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Using novel gas observations to probe exocomet composition

Space missions like the Rosetta space probe built by the European Space Agency, that recently reached and studied the comet 67P/Churyumov-Gerasimenko, address the profound question of how life came to Earth by quantifying the composition of comets in the Solar System. Comets are made of the pristine material from which planets were formed. By exploring the composition of comets, we can thus access the pristine composition of the building blocks of planets. Such experiments can also tell us whether a planet is likely to be habitable as, for instance, water is thought to have been delivered to Earth by asteroids/comets. Using comets as probes of the primordial Solar System leads to the exciting prospect of addressing the even broader question “can the physical characteristics, including possible habitability, of exoplanets be determined by measuring the composition of the comets in exoplanetary systems, i.e. exocomets?”

Recently, we gave predictions of the amount of gas (created from these exocomets) surrounding nearby planetary systems for which we can detect exoplanets. Using ALMA, a new facility able to detect tens of new systems with exocometary gas, we started comparing our predictions to actual observations to deduce the composition of exocomets in these extrasolar systems. From this, we eventually obtained significant constraints on the composition of exocomets, and thus on the material from which exoplanets were formed, in a large number of planetary systems.

The complexity of our method arises in actually detecting exocomets; imaging individual comets is difficult even in our own Solar System because these objects are cold and dark, but one solution is to observe signals from large systems of comets. In the Solar System, comets are constantly colliding within the Kuiper belt (a ring of comets just beyond Neptune), producing large amounts of dust and gas from the pulverised rock and ice. The same process occurs in other stars that are similar to the Sun, and the dusty remnants of these collisions have been observed for more than 30 years now. However, the gas component – which is critical for determining the amount of ice in comets – has remained too faint to be observed.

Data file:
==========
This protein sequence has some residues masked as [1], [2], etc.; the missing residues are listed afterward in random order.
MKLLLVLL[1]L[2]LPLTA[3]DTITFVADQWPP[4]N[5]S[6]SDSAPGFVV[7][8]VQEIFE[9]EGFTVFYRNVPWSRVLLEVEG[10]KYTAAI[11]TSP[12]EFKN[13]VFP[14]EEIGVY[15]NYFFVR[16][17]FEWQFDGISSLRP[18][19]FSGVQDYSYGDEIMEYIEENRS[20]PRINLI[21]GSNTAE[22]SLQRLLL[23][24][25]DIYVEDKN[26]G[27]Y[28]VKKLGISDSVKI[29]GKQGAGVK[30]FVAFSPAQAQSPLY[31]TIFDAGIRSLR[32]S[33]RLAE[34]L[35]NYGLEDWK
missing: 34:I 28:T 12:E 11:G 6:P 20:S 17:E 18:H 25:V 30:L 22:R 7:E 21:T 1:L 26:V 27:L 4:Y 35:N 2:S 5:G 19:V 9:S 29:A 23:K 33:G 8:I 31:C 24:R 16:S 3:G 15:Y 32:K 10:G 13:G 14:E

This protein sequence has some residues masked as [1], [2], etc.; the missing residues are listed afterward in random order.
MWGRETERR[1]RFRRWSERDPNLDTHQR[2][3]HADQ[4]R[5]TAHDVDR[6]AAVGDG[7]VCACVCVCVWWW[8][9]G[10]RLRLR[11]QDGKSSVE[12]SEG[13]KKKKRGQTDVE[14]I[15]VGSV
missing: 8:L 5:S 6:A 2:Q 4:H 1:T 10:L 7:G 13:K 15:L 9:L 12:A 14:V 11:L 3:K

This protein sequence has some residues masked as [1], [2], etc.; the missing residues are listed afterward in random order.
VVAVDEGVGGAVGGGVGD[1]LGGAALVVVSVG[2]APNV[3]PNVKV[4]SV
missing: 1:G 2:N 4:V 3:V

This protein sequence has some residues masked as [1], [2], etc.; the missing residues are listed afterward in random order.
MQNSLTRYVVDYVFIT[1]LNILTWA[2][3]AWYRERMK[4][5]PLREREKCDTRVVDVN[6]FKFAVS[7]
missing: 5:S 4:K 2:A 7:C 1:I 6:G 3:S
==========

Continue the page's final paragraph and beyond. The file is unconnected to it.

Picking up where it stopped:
An extra-solar system composed of five planets and a belt composed of exocomets (similar to the Kuiper belt in our Solar System). Graphic by Amanda Smith, Institute of Astronomy. Used with permission.

This problem has been resolved recently with the ALMA interferometer, located in the Atacama Desert in Chile, which can now detect the gas in these extrasolar Kuiper belts. We recently showed the feasibility of extracting the composition of exocomets by observing extrasolar Kuiper belts (via emission lines of key species such as CO, oxygen, or carbon), and we now propose to extend this experiment to a plethora of systems to determine their cometary rock-to-ice ratios and compare with our own Solar System.

To do so, we predict the amount of gas around each planetary system that hosts its own version of a Kuiper belt. CO gas is released from the exocomets at the belt location. Due to strong impinging UV photons, CO is destroyed into carbon and oxygen atoms that then spread all the way to the star. The CO and atomic gas discs can be observed with ALMA, and with our model, we can quantify the gas production rate of these belts and then compare to what is observed. Doing this comparison allows us to fit the composition of comets in each system. Thanks to the ALMA facility, we hope that the number of gas detections will greatly increase in the next few years. Our work is the first step towards understanding the composition of exocomets for a large number of different planetary systems. And this will generate the first significant constraints on the building blocks of exoplanetary systems and will provide a census of the diversity of compositions beyond our own Solar System.

Featured image credit: Comet falling into white dwarf (artist’s impression) by NASA, ESA, and Z. Levy (STScI). CC BY 4.0 via Wikimedia Commons.

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